Community unites to retire aging plant after decade battle
SAN DIEGO- Oct. 26, 2010- With a one-page withdrawal of its permit renewal application, South Bay Power Plant’s operator Dynegy took the final step to ensure the plant will cease operations by December 31 of this year. After five decades on San Diego Bay, the era of the South Bay Power Plant is at an end.
Environmental groups have focused attention on the discharge permit renewal and the perceived need to keep the plant operating to produce power for the region. Those groups hailed the California Independent Systems Operator’s (ISO) recent decision to remove ‘reliability must run’ status from the Plant, which led to Dynegy’s withdrawal. The ISO, a state agency charged with keeping electric grid liability, had determined in September that the aging power plant was necessary to keep San Diego’s power flowing in 2011. However, due in part to intense public pressure to decommission the plant, the ISO reversed its decision on October 15. Based on that finding, Dynegy has withdrawn its application.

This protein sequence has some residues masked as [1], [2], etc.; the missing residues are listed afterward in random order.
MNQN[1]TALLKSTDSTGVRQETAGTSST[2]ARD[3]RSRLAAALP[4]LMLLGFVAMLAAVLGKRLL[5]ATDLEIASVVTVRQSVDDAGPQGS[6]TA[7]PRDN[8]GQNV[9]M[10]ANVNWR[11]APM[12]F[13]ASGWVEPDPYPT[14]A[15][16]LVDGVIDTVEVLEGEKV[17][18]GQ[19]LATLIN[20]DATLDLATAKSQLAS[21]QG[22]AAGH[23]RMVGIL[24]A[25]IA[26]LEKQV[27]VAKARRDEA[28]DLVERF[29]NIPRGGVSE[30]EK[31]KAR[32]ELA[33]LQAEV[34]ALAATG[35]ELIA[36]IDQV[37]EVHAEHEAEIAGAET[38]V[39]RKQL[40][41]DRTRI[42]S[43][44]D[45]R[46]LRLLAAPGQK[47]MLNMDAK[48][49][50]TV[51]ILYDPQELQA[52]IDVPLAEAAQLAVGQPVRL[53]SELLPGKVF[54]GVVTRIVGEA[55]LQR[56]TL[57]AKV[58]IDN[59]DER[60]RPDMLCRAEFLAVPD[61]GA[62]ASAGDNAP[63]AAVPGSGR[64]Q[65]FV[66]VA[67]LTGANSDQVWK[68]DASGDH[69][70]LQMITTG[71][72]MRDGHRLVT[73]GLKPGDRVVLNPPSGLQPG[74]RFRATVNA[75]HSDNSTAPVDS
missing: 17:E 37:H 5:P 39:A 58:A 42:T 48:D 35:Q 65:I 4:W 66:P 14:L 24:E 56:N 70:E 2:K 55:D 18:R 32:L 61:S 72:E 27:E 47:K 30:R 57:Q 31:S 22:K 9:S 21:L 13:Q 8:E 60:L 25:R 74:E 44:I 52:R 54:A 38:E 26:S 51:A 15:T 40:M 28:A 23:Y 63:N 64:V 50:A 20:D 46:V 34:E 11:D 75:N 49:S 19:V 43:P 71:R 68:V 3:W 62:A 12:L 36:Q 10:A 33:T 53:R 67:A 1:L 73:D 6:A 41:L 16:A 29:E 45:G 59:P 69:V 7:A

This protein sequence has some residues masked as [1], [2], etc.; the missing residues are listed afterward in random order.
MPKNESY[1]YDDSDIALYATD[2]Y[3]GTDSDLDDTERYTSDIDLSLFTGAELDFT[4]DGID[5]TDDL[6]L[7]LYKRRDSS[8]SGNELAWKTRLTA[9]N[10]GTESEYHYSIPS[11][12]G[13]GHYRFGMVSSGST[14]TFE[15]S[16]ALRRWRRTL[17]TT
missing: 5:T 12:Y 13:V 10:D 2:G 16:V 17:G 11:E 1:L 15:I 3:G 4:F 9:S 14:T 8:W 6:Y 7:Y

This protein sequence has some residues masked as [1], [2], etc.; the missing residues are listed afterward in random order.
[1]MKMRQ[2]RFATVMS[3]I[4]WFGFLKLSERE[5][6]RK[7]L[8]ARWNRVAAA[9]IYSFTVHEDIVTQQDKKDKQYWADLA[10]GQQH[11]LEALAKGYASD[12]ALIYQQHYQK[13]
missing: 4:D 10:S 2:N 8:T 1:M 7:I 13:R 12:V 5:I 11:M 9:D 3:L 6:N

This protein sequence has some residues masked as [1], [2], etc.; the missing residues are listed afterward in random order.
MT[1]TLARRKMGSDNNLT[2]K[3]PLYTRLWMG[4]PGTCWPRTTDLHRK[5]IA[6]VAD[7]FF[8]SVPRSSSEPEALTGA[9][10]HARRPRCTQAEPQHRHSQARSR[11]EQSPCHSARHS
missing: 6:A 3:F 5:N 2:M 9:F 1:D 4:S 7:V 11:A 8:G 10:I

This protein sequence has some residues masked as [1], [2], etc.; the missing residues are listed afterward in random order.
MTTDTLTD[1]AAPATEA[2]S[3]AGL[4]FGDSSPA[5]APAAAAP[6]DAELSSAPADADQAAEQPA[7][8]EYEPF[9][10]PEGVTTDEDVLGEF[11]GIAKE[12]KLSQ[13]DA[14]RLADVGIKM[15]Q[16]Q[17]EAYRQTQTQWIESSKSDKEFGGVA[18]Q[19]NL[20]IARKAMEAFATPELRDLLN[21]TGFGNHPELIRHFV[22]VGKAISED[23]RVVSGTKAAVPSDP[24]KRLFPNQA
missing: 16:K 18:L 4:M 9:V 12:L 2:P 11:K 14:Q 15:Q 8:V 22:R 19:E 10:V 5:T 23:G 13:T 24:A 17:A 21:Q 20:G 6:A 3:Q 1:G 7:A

“The defeat of the power plant is a significant victory in that the power of community unity carried the day,” said Laura Hunter, Associate Director for Programs at Environmental Health Coalition. “It was the pulling together of the residents, the organizations, and governments that, in the end, brought about improvements to our community and the bay. It shows, once again, that a community united can never be defeated.” For a decade, the battle to retire the plant has been led by the Environmental Health Coalition with the support of community groups and water quality watchdogs like San Diego Coastkeeper.
“This is such a victory for the communities impacted by the plant for the past half a century,” said Coastkeeper Legal Director Gabriel Solmer. “We are finally able to give this part of the bay back to the people and wildlife to enjoy.”
The plant used an antiquated technology called ‘once-through-cooling’ as its cooling system. The technology requires massive amounts of water, along with the aquatic life contained in the water column, to be sucked into the plant and spewed out ten to 15 degrees hotter. This super heated water has created a dead zone in the South Bay where eelgrass, a key habitat and food source for bay species, could grow.
“This plant has been more than an eyesore,” said Solmer. “The air quality impacts on downwind residents, and the heat and pollution in the water have taken their toll on the health of the bay. Hopefully with the closure of the plant we will start to see life returning to this incredible area of San Diego.”
Founded in 1995, San Diego Coastkeeper protects the region’s inland and coastal waters for the communities and wildlife that depend on them by blending education, community empowerment and advocacy. Visit us online at http://localhost/sdcoastkeeper.